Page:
9 Keys For Optimal Health – A Guide To The Good Life
What are the keys to optimal health? There’s a lot that goes into a healthy lifestyle. Here are my 9 keys.
I’m not exclusively including food choices, cause there’s more to that in order to feel super healthy.
Mediterranean, Pescatarian, Keto, Vegan w/ OMAD, or 5:2 fasting, or maybe vegetarian, semi-vegetarian…Paleo?
There are way too many options!
I think the best thing you can do when trying or deciding whether a “diet” is right for you is to simply ask yourself the question:
“Can I really see myself doing this every day for the rest of my life?”
If you’re struggling to make a choice, maybe you shouldn’t make one!
Just stick to the here and now, your common sense, and use it to make intelligent and self-sustaining decisions.
But there are some universal principles which work and as a trainer I believe the following nine are fundamental for good health long-term.
Between 7–9 hours is best, this will balance and regulate your cortisol levels, increase your growth hormone levels and allow your body and mind to repair and function at its best. Sleep is extremely underrated.
Follow a plant-based diet:
This doesn’t mean exclusively plants, just make sure they’re the foundation for your diet. Eat plenty of fruits and vegetables (duh).
Reduce your meat consumption:
You don’t have to cut it out (or you can if this is in line with your ethical beliefs), but reduce it to what is necessary, stick with lean cuts, preferably grass-fed.
Be sure to exclude processed meats completely (they have been labelled as a carcinogen [cancer causing] by the WHO).
Don’t overdo it with the water:
8 glasses per day is a MYTH if you’re including copious amounts of whole-foods. 3-4 is enough. But always take strenuous exercise into consideration.
Pro tip: Hydrate well before you go for a jog or a workout, sipping on water the moment you start working out will not have you adequately hydrated in time.
Eat healthy fats:
DHA and EPA are key for our health. We know that countries with higher fish consumption tend to have lower rates of depression, compared to others with similar or even greater socio-economic status (e.g Japan vs New Zealand).
Yes, I understand population studies aren’t always perfect for the countless variables we have to control for. But the correlation is strong worldwide.
You can also get healthy fats from nuts (flaxseed, almonds) which has ALA that converts into DHA, but only about 1-5% (maximum) converts into DHA and so marine sources of polyunsaturated fats are generally a better option.
Try intermittent fasting:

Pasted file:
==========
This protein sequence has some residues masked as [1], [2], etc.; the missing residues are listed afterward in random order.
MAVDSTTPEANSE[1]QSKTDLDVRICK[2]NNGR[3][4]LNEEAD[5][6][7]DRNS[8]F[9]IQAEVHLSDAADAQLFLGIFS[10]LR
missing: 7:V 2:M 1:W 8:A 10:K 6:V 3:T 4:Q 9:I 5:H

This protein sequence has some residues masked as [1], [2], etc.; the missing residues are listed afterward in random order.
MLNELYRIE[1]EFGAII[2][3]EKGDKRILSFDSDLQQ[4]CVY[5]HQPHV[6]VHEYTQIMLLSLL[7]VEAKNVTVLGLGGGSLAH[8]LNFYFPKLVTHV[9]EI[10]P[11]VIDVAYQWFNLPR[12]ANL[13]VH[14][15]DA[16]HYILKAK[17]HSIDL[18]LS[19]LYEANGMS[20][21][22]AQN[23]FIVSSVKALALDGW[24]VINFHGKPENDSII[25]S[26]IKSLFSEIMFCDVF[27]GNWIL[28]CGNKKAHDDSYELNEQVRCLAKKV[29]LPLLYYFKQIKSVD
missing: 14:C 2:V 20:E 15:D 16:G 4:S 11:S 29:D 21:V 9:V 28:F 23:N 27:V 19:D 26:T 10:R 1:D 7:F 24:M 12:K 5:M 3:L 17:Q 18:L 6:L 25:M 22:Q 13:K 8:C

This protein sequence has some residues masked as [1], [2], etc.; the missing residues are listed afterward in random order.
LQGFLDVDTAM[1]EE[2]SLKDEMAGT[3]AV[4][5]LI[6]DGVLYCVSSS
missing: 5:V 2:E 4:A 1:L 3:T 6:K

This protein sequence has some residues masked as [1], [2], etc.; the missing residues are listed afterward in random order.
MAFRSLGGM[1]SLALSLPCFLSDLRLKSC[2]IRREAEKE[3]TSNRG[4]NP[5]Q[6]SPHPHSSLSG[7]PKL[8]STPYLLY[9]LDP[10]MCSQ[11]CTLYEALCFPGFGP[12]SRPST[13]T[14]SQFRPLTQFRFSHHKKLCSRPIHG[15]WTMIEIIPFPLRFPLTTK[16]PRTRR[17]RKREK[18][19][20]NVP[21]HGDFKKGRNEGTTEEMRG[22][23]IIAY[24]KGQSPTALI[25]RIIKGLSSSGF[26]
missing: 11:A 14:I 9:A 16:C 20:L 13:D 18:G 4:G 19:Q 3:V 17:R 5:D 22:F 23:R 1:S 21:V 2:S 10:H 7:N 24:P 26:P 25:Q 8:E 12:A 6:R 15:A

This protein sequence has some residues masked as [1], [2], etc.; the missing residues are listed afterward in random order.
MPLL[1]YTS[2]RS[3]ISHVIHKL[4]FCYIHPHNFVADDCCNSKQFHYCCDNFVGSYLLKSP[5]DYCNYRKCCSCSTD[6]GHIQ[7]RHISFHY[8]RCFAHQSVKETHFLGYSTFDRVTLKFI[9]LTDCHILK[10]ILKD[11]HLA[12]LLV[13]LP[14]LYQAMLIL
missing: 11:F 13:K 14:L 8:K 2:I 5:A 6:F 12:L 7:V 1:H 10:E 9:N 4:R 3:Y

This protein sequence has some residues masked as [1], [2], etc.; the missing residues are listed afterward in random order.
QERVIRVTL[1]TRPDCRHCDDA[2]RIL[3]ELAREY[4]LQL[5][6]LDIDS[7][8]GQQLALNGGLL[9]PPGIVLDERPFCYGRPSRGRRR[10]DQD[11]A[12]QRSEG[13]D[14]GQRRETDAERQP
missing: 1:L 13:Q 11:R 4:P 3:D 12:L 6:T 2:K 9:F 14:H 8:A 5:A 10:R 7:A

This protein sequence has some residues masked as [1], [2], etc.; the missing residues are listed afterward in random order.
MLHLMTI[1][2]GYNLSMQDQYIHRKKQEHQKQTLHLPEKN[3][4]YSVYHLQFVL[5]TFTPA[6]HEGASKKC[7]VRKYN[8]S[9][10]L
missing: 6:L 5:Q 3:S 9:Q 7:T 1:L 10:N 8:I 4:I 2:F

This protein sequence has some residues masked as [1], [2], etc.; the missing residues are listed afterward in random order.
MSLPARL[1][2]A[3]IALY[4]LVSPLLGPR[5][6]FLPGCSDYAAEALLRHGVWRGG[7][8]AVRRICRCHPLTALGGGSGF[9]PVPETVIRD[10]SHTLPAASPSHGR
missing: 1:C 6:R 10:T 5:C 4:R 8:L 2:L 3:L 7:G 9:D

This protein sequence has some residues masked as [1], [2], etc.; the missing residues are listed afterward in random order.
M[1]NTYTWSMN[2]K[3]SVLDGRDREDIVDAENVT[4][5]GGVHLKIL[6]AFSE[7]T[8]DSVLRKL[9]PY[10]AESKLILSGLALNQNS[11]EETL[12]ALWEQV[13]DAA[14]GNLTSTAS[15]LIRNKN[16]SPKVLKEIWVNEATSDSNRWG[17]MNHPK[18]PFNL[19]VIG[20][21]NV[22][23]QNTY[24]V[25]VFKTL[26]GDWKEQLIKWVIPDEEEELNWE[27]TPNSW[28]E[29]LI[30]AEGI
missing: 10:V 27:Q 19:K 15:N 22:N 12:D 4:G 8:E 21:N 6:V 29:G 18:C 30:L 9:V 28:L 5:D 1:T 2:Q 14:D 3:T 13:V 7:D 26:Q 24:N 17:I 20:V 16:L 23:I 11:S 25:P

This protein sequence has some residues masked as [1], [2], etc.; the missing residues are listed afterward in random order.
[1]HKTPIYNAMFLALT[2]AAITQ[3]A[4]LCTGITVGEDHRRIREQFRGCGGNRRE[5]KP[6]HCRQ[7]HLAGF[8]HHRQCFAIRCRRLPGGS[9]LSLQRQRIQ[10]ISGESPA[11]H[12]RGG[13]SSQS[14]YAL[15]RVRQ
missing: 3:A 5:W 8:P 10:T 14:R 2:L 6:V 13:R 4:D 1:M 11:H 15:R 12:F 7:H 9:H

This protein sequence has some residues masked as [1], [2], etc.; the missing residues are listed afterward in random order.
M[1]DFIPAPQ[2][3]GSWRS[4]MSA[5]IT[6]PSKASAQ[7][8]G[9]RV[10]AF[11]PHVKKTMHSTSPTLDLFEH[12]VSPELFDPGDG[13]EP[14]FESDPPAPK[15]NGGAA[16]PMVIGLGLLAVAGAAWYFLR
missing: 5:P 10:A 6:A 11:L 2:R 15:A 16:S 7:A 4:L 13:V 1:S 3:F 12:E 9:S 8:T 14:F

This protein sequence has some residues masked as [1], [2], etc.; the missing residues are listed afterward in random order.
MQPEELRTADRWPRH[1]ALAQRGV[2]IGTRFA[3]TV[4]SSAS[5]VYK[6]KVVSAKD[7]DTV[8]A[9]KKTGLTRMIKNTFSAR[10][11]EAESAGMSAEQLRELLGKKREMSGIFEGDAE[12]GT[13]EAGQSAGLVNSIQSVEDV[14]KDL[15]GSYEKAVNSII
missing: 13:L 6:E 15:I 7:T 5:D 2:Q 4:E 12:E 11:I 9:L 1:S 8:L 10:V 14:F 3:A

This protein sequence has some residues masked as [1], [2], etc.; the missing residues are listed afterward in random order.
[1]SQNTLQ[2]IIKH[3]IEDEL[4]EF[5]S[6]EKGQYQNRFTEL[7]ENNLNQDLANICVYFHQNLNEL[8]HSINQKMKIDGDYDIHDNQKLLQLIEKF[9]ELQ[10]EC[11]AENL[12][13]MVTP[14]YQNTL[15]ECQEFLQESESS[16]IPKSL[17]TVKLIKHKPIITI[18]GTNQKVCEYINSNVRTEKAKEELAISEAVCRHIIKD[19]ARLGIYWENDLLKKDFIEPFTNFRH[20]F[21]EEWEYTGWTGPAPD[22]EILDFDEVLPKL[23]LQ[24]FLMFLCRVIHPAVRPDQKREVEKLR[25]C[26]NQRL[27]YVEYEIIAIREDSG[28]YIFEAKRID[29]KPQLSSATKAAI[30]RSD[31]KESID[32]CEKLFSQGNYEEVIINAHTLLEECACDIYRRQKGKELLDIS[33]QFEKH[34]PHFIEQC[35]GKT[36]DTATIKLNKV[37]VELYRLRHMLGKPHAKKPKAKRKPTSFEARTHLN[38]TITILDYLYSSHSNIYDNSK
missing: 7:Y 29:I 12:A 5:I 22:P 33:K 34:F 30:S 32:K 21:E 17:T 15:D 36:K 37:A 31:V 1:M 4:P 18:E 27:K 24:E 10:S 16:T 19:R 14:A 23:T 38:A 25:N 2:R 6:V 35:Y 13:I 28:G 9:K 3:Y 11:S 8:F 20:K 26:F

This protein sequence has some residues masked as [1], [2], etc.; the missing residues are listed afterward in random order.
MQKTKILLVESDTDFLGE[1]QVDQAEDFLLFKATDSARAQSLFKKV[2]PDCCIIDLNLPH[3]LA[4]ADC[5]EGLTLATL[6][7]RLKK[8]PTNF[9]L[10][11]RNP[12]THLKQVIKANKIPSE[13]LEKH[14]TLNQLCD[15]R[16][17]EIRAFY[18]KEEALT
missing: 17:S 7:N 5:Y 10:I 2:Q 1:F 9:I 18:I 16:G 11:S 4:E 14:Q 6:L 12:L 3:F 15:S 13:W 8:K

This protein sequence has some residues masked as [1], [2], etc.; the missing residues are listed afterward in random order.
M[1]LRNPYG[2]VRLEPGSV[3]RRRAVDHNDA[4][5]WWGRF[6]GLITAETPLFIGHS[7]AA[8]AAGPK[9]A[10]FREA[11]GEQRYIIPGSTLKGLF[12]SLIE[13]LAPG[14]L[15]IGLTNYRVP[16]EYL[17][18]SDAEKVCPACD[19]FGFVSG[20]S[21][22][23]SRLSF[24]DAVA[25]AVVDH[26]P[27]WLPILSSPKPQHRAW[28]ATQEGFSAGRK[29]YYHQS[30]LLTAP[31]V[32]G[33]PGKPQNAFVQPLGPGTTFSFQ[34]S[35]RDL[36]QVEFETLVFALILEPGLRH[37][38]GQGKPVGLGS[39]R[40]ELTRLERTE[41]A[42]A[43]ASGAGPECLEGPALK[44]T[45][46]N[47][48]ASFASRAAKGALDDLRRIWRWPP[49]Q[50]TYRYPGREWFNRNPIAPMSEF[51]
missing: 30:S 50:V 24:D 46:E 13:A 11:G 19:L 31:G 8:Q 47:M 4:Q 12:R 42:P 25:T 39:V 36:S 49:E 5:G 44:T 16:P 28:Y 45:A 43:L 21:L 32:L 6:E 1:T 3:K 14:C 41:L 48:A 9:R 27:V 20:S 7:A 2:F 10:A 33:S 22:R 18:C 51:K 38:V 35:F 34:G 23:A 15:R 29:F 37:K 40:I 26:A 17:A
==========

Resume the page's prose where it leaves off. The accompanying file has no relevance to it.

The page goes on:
You don’t have to fast every day. For 2 days per week (e.g Wednesday, Friday) skip breakfast and eat from 12- 8 pm.
This will allow you to firstly gain psychological control over your food intake as well as increase your insulin sensitivity, reduce inflammation, develop a stronger immune system and decrease the chances of type-2 diabetes.
Furthermore, a longer life due to fasting is becoming increasingly more frequent to see in today’s scientific literature.
Intermittent fasting increases your growth hormone by more than 2000% for men (generally the ideal time-frame for this occurring is between 18-24 hours).
The most obvious and commonly cited benefits is the decreased insulin levels.
This is why fasting becomes a great solution to people’s type 2 diabetes, cushing’s disease and many other metabolic diseases.
Fasting increases insulin sensitivity, improves insulin resistance and allows your body to use the hormone insulin more effectively (which is important for fat loss).
Yeah, this is just common sense. Get a mix of aerobic and anaerobic, they both have their pros and cons cognitively and physiologically and one shouldn’t be prioritised over the other if general health is the goal in mind.
Practice some form of mindfulness:
Whether this is through meditation or other spiritual practices like yoga. Find a way to be mindful for at least 20 minutes per day.
It literally changes the shape of your brain.
We know experienced meditators have more grey matter in the various part of the brain.
These areas include: (such as the connective tissue between the left and right hemisphere), the pre-frontal cortex and a reduction in a size of the amygdala (stress centre).
Spend time with friends and family:
Health isn’t exclusive to what you eat, or how you move, true health is reflective of your lifestyle.
We’re social creatures and this reminder becomes so important as we (ironic of me to say, I know) spend more time online.